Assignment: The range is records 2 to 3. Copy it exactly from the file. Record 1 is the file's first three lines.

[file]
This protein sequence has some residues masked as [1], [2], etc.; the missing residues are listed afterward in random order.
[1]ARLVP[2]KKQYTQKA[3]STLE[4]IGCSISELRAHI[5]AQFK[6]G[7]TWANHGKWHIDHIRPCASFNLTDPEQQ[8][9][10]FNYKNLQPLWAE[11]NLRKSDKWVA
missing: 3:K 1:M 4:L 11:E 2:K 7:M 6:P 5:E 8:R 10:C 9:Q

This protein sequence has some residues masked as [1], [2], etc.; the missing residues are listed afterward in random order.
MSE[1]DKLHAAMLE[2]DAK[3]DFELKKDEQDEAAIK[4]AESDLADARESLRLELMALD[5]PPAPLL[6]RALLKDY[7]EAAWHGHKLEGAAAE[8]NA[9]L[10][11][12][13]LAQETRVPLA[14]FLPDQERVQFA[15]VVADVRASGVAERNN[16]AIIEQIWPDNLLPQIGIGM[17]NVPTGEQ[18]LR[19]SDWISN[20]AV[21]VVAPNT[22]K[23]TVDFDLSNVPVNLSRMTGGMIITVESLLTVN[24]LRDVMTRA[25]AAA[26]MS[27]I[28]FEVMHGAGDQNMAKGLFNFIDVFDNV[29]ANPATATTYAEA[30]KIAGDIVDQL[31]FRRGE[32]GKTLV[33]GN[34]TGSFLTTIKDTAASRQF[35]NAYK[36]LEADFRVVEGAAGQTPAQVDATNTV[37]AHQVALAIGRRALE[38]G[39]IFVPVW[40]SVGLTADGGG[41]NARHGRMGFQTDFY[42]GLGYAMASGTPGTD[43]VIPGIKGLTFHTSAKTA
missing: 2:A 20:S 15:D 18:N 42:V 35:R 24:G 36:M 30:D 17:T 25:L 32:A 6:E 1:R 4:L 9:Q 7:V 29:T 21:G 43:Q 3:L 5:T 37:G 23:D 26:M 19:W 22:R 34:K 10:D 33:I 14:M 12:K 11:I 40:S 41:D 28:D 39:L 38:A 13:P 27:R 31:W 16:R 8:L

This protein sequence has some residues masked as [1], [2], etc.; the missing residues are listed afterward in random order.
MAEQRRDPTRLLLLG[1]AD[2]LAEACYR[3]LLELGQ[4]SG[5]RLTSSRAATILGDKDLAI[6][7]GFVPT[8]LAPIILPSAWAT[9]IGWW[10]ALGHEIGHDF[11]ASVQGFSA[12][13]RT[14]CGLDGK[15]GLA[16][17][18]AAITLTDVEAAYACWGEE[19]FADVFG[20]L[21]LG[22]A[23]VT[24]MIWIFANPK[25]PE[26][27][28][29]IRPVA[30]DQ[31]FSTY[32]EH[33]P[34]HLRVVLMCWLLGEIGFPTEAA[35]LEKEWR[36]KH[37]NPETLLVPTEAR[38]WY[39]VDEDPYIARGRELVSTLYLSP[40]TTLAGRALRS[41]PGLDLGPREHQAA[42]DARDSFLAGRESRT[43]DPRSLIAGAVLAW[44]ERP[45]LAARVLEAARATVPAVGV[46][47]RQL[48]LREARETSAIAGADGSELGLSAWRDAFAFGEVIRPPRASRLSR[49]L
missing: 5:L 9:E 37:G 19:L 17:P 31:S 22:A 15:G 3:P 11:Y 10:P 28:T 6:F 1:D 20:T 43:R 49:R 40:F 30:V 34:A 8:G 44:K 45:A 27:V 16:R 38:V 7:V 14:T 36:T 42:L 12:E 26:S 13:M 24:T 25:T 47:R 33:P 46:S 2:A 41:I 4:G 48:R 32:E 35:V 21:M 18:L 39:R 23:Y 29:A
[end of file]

This protein sequence has some residues masked as [1], [2], etc.; the missing residues are listed afterward in random order.
MSE[1]DKLHAAMLE[2]DAK[3]DFELKKDEQDEAAIK[4]AESDLADARESLRLELMALD[5]PPAPLL[6]RALLKDY[7]EAAWHGHKLEGAAAE[8]NA[9]L[10][11][12][13]LAQETRVPLA[14]FLPDQERVQFA[15]VVADVRASGVAERNN[16]AIIEQIWPDNLLPQIGIGM[17]NVPTGEQ[18]LR[19]SDWISN[20]AV[21]VVAPNT[22]K[23]TVDFDLSNVPVNLSRMTGGMIITVESLLTVN[24]LRDVMTRA[25]AAA[26]MS[27]I[28]FEVMHGAGDQNMAKGLFNFIDVFDNV[29]ANPATATTYAEA[30]KIAGDIVDQL[31]FRRGE[32]GKTLV[33]GN[34]TGSFLTTIKDTAASRQF[35]NAYK[36]LEADFRVVEGAAGQTPAQVDATNTV[37]AHQVALAIGRRALE[38]G[39]IFVPVW[40]SVGLTADGGG[41]NARHGRMGFQTDFY[42]GLGYAMASGTPGTD[43]VIPGIKGLTFHTSAKTA
missing: 2:A 20:S 15:D 18:N 42:V 35:R 24:G 36:M 30:D 17:T 25:L 32:A 6:E 1:R 4:L 9:Q 7:V 29:T 21:G 43:Q 3:L 5:T 37:G 23:D 26:M 19:W 22:R 34:K 10:D 33:I 14:M 12:K 11:I 40:S 41:D 28:D 39:L 38:A 13:P 27:R 31:W 16:R 8:L

This protein sequence has some residues masked as [1], [2], etc.; the missing residues are listed afterward in random order.
MAEQRRDPTRLLLLG[1]AD[2]LAEACYR[3]LLELGQ[4]SG[5]RLTSSRAATILGDKDLAI[6][7]GFVPT[8]LAPIILPSAWAT[9]IGWW[10]ALGHEIGHDF[11]ASVQGFSA[12][13]RT[14]CGLDGK[15]GLA[16][17][18]AAITLTDVEAAYACWGEE[19]FADVFG[20]L[21]LG[22]A[23]VT[24]MIWIFANPK[25]PE[26][27][28][29]IRPVA[30]DQ[31]FSTY[32]EH[33]P[34]HLRVVLMCWLLGEIGFPTEAA[35]LEKEWR[36]KH[37]NPETLLVPTEAR[38]WY[39]VDEDPYIARGRELVSTLYLSP[40]TTLAGRALRS[41]PGLDLGPREHQAA[42]DARDSFLAGRESRT[43]DPRSLIAGAVLAW[44]ERP[45]LAARVLEAARATVPAVGV[46][47]RQL[48]LREARETSAIAGADGSELGLSAWRDAFAFGEVIRPPRASRLSR[49]L
missing: 5:L 9:E 37:G 19:L 17:P 31:S 22:A 15:G 3:P 11:Y 10:P 28:T 6:F 1:D 20:T 43:R 49:R 40:F 30:V 34:A 8:G 44:K 45:A 27:V 16:R 38:V 7:V 14:T 36:T 42:L 12:E 26:S 13:M 24:T 25:T 47:R 33:P 46:S 2:A 41:I 4:G 48:R 32:E 35:V 21:M 18:L 39:R 23:Y 29:A